F’ville Chief Heaton presses council to lower speed limits


The Fayetteville City Council sets its sights on lowering the speed limits on two major thoroughfares at its meeting this Thursday.

The Council on Sept. 15 heard a proposal that would reduce the speed limit on Beauregard Boulevard and South Jeff Davis Drive and to continue the expanded school zone along Grady Avenue.

The part of the proposal pertaining to South Jeff Davis led to a request by Councilman Al Hovey-King to see the details on which the recommendation was based.

Those details will be presented at the Oct. 6 meeting and will show approximately 30 percent of the more than 29,000 drivers traveling through the study area were exceeding the speed limit anywhere from 5 to 30 miles per hour.

Council members at the mid-September meeting heard the first reading of a proposal to lower the speed limit from 45 mph to 35 mph on Beauregard Boulevard from South Glynn Street to Ramah Road and on South Jeff Davis beginning at the city limits. The proposal also looked to continue the expanded school zone along Grady Avenue.

Police Chief Steve Heaton said the proposals followed a recent speed limit review that was conducted as a result of changes and upgrades made to the named roadways.

The council was generally accepting of the proposal, though Councilman Al Hovey-King questioned the need to lower the 45 mph speed limit and asked to see more details before voting to shave 10 mph off the maximum speed.

Addressing the proposed 35 mph speed limit on South Jeff Davis, Hovey-King said he was not convinced that lowering the speed limit was the most appropriate way to reduce speed in the area. Noting Heaton’s comments that the number of homes along the roadway can contribute to congestion, Hovey-King said most of those homes have been there for 25-30 years.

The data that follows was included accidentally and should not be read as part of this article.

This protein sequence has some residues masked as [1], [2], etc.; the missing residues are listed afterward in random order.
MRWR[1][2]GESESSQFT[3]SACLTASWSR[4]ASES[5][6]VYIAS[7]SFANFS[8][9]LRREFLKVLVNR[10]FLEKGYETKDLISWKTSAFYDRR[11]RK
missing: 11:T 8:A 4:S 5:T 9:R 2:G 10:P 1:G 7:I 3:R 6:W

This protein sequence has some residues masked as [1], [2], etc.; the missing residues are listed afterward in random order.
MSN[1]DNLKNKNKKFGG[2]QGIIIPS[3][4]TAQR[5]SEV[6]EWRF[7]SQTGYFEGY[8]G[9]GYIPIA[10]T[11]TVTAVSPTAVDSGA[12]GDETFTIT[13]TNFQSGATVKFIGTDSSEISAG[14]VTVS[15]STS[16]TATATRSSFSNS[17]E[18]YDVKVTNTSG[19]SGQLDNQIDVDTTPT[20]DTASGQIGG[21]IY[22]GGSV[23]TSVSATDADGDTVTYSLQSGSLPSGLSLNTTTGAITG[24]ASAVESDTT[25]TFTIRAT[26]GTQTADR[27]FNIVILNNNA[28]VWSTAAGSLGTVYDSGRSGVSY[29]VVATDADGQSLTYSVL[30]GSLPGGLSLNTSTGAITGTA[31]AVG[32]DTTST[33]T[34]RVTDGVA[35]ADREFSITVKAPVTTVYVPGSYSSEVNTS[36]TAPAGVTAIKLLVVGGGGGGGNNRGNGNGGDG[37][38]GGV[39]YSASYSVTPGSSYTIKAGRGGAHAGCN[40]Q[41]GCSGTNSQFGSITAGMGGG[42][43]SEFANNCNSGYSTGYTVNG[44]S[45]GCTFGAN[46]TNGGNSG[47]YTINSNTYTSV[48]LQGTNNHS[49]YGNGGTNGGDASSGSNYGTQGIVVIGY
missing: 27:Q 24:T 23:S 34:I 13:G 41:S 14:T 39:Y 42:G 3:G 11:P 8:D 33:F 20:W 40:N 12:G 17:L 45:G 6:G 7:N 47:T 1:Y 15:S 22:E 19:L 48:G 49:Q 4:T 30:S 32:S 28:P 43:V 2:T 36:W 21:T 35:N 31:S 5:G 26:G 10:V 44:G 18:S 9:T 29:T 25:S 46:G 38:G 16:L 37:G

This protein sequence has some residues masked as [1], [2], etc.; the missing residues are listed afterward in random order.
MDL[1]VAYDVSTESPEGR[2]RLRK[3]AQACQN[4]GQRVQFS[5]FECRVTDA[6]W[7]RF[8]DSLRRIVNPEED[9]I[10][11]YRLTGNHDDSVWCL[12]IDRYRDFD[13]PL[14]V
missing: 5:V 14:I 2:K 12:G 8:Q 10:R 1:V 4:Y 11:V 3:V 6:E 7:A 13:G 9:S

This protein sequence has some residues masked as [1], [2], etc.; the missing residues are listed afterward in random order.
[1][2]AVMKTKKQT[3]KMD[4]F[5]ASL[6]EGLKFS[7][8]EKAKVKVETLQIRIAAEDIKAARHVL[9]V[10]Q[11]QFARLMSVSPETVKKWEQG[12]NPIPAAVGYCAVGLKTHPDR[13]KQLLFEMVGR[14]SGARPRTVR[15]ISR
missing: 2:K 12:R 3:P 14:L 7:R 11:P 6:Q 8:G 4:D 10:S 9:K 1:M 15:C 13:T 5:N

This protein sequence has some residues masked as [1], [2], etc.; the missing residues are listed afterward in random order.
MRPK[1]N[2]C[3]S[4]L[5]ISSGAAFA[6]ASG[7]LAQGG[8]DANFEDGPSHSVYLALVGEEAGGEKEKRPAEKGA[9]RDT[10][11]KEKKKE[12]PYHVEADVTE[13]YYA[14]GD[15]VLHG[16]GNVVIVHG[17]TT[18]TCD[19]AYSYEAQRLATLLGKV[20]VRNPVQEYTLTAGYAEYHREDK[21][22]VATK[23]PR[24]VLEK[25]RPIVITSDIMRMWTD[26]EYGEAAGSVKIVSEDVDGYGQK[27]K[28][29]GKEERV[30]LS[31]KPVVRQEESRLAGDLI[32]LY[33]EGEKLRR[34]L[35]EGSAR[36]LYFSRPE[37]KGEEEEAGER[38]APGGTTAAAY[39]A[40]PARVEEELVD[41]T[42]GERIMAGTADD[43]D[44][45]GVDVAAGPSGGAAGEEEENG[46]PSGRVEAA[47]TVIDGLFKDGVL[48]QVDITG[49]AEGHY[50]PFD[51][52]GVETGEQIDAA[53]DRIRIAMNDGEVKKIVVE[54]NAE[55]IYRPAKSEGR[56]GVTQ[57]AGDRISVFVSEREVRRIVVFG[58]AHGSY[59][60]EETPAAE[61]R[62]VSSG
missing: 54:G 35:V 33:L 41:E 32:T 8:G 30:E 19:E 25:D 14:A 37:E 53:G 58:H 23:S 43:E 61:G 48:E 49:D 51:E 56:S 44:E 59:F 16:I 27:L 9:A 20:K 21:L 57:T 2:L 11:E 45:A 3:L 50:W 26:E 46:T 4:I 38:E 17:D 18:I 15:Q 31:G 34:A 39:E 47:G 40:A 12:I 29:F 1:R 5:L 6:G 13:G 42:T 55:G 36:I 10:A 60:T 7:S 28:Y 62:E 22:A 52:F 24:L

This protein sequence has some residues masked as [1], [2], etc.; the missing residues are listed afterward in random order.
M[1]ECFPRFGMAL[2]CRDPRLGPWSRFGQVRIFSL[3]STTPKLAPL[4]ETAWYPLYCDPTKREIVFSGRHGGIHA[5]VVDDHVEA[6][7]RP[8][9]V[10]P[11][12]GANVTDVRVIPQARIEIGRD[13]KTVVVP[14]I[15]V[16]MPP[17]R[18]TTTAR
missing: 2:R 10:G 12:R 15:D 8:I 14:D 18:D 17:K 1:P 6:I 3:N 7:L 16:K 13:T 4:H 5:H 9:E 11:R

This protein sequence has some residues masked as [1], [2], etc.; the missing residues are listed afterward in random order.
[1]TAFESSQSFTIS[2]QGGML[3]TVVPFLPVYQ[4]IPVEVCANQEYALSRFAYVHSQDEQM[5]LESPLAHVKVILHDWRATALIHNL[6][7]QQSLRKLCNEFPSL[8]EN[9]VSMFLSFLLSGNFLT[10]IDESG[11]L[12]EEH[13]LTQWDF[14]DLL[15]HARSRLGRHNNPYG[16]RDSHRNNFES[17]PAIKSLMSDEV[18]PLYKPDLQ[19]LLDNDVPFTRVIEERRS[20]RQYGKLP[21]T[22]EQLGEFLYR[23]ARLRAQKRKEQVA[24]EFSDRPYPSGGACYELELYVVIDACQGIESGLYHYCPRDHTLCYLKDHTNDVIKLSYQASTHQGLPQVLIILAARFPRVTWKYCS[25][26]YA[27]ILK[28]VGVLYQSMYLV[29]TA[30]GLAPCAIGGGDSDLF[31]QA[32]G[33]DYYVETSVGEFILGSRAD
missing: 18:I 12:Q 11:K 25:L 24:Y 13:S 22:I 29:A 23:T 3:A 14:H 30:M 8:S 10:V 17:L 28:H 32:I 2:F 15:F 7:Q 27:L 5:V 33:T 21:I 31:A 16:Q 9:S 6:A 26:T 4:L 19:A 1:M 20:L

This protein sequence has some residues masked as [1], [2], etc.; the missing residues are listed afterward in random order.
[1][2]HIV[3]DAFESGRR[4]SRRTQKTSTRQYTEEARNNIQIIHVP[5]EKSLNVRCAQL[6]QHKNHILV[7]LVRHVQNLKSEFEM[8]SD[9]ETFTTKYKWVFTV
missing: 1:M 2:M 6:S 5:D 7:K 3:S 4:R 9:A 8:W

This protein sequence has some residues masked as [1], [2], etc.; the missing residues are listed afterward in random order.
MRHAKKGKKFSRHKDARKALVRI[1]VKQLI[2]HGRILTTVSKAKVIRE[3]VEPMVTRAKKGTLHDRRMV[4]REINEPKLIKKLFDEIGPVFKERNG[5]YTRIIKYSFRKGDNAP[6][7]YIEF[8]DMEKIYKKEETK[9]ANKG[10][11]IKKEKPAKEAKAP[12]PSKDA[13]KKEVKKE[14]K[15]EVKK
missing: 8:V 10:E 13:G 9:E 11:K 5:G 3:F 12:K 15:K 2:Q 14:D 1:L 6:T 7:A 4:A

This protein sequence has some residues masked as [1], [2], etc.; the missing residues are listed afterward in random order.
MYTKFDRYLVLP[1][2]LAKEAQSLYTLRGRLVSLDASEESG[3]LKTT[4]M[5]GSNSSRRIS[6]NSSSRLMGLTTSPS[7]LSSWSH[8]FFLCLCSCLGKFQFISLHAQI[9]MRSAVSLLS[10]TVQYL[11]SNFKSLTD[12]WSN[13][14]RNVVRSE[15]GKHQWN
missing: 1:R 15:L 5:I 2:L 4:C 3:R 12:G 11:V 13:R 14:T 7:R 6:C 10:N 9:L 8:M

Heaton at the Oct. 6 meeting will provide the results of a traffic analysis performed in July along with information on the number of traffic accidents on South Jeff Davis in the past year.

Council members will hear that the study conducted over a period of 108 hours in July showed that 29,473 vehicles passed through the analysis area traveling at an average speed of 47 mph. Of those, 8,728 were traveling 50-75 mph.

The report will also show 21 traffic accidents with eight injuries on South Jeff Davis during the period of September 2010 through September 2011.

Bolstering the need to reduce the traffic flow along the roadway, Heaton in a Sept. 20 memo said there have also been several developmental changes to the South Jeff Davis Drive area creating a need to reduce the speed limit as requested.

The roadway has been widened, sidewalks have been constructed for pedestrian use and the city limits have been extended south which has encompassed new intersections and additional residential areas, Heaton said.

Heaton noted that during the morning and afternoon hours, school buses travel the South Davis Drive area picking up and dropping off children.

“With the widening of the roadway, drivers are more inclined to operate their vehicles at a higher rate of speed,” said Heaton. “I believe with the amount of traffic traveling at speeds above the posted speed limit as well as the increased pedestrian traffic, there is an increased chance of accidents in the South Jeff Davis Drive area.”